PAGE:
Two in three people are likely to take time out to provide unpaid care at some point during their working life which will impact their pension pots, according to PensionBee.
The Carer’s Pension Gap research examined how widespread unpaid care is in the UK and how it impacts people’s retirement savings.
It found that key care moments when people commonly take time out of work include caring for children at 48%, parents at 30%, partners at 21%, and grandparents at 15%. Among carers aged 55 to 64, 19% are responsible for caring for grandchildren. These care moments typically occur in the late 50s or early 60s, leading up to retirement.
According to PensionBee, each year of unpaid care costs £5,000, and each year of part-time work (three days a week) costs £2,000 of the pension pool. Male caretakers are more likely to care for parents or spouses, but female carers frequently prioritise children, contributing to the 38% gender pension discrepancy.
A projected retirement pool of £193,000 compared to £222,000 at age 67 might result in a Carer’s Pension Gap of almost £30,000 if you provide unpaid care at all key care moments.
The Carer’s Pension Gap report also reveals that individuals facing the gap could receive a retirement income of around £12,222 per year with a larger pot of £222,000, compared to around £10,582 with a smaller pot of £193,000. An annual income of about £20,000 is typical for adults who have taken time off from work to care for others, which is a little less than the £23,000 that the Pensions and Lifetime Savings Association advises for a moderate retirement.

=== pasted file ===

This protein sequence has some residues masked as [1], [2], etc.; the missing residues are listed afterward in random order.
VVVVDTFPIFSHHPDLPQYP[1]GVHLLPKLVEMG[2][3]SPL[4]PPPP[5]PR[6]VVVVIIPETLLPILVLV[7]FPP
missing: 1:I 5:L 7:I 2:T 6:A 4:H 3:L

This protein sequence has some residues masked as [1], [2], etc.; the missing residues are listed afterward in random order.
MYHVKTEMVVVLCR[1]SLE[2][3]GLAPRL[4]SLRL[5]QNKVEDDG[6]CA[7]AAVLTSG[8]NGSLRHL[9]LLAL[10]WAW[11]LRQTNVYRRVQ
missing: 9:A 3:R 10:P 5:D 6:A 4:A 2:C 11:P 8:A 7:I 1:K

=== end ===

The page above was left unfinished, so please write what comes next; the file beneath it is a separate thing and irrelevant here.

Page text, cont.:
PensionBee director (VP) public affairs Becky O’Connor said: “We are a nation of carers. Millions of workers; both male and female, old and young, are filling the gaps created by a lack of social care support, at great personal cost. The chance of this affecting any one of us throughout our working lives is high. The consequences go beyond pensions and security in later life, affecting people’s careers, personal lives, and also the UK economy.
“It’s not a niche problem – nor is it necessarily gendered – although currently, women are more likely to face the consequences of the biggest gap: the childcare gap. Besides the pension gap caused by childcare, it’s clear there is a strong case to give attention to the impact of the multiple care moments faced by people in their late fifties and early sixties.
“As the Government looks to address the labour shortage, particularly among older people who have left the workforce early, it’s imperative to find a solution that prevents people from missing out on key working years to avoid a pension shortfall in retirement.”